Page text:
Another important function of the POC is to maintain contact with law enforcement and other external agencies (such as the CIA, DoD, U.S. Army, or others) to assure that multi-agency involvement occurs.
Finally, if legal action in the form of prosecution is involved, the POC may be able to speak for the site in court. The alternative is to have multiple witnesses that will be hard to coordinate in a legal sense, and will weaken any case against the attackers. A single POC may also be the single person in charge of evidence collected, which will keep the number of people accounting for evidence to a minimum. As a rule of thumb, the more people that touch a potential piece of evidence, the greater the possibility that it will be inadmissible in court. The section below (Legal/Investigative) will provide more details for consideration on this topic.
It is important to establish contacts with personnel from investigative agencies such as the FBI and Secret Service as soon as possible, for several reasons. Local law enforcement and local security offices or campus police organizations should also be informed when appropriate. A primary reason is that once a major attack is in progress, there is little time to call various personnel in these agencies to determine exactly who the correct point of contact is. Another reason is that it is important to cooperate with these agencies in a manner that will foster a good working relationship, and that will be in accordance with the working procedures of these agencies. Knowing the working procedures in advance and the expectations of your point of contact is a big step in this direction. For example, it is important to gather evidence that will be admissible in a court of law. If you don't know in advance how to gather admissible evidence, your efforts to collect evidence during an incident are likely to be of no value to the investigative agency with which you deal. A final reason for establishing contacts as soon as possible is that it is impossible to know the particular agency that will assume jurisdiction in any given incident. Making contacts and finding the proper channels early will make responding to an incident go considerably more smoothly.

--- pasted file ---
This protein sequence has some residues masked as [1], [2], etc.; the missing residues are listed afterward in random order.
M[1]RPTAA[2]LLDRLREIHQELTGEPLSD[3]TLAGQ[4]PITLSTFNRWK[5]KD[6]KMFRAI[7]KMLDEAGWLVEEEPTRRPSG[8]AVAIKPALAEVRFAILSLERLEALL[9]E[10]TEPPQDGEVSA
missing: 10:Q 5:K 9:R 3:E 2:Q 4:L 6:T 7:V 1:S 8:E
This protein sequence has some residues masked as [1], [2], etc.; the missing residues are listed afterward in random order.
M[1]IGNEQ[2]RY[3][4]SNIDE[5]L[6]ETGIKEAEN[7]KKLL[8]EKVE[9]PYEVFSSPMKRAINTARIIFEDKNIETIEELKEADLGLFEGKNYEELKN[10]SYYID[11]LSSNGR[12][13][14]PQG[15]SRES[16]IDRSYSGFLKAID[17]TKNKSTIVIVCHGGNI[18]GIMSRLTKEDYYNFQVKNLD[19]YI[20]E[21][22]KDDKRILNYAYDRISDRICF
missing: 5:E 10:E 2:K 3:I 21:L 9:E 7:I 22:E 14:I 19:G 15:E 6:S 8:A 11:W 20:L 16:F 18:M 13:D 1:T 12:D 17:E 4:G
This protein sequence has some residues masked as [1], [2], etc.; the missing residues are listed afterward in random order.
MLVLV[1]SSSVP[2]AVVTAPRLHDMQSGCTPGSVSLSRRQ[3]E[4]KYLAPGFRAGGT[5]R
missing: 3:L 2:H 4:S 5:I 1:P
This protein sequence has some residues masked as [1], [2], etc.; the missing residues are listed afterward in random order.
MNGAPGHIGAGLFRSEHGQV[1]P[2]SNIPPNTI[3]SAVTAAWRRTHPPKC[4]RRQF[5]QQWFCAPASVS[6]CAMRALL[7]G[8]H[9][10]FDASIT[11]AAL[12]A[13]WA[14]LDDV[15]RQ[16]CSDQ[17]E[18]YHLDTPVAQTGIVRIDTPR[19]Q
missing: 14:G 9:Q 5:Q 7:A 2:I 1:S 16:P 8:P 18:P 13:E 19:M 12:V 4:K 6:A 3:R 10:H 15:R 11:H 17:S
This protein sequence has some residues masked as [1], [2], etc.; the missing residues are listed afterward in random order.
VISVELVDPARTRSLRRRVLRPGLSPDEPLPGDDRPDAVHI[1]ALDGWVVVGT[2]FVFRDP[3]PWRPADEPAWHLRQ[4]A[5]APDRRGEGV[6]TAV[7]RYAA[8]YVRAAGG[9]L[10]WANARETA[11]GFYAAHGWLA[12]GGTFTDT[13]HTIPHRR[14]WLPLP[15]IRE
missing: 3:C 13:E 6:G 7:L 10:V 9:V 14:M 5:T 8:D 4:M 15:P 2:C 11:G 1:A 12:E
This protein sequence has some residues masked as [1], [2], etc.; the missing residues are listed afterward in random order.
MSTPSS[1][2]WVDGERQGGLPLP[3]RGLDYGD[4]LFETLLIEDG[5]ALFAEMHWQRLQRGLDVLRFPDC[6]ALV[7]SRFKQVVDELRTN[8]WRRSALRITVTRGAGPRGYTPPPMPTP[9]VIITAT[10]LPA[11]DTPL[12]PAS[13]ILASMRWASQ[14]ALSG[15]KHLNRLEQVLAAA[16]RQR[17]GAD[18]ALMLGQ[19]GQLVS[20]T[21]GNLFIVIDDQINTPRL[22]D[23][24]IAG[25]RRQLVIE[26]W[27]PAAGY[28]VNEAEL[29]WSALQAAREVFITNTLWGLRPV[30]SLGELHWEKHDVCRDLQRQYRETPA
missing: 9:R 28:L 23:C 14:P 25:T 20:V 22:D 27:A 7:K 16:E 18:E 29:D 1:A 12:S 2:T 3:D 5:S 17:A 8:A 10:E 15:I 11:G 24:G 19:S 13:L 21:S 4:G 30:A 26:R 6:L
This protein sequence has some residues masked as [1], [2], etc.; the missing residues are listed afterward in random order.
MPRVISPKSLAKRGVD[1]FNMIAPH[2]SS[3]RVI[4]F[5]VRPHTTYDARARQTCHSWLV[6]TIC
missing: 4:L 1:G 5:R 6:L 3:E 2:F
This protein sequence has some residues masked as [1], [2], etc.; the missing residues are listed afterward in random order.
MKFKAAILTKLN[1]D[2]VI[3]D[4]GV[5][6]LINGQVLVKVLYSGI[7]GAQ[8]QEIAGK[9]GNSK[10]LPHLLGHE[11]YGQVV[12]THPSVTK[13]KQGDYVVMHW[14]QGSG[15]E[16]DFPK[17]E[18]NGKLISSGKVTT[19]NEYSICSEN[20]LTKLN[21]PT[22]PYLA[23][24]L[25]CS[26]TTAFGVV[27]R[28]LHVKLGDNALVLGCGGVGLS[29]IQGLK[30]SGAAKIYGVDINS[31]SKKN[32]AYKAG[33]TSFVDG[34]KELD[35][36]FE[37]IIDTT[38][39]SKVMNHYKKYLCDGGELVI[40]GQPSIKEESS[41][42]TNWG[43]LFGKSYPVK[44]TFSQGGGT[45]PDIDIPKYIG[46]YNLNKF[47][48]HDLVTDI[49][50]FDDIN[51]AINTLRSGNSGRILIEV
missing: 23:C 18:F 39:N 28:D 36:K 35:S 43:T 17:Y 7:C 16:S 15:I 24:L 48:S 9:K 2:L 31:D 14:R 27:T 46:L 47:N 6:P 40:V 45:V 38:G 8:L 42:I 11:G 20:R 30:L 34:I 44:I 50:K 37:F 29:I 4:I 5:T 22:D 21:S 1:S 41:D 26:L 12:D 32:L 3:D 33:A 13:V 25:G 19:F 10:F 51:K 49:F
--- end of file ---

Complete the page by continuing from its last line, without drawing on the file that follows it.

If your organization or site has a legal counsel, you need to notify this office soon after you learn that an incident is in progress. At a minimum, your legal counsel needs to be involved to protect the legal and financial interests of your site or organization. There are many legal and practical issues, a few of which are:
1. Whether your site or organization is willing to risk negative publicity or exposure to cooperate with legal prosecution efforts.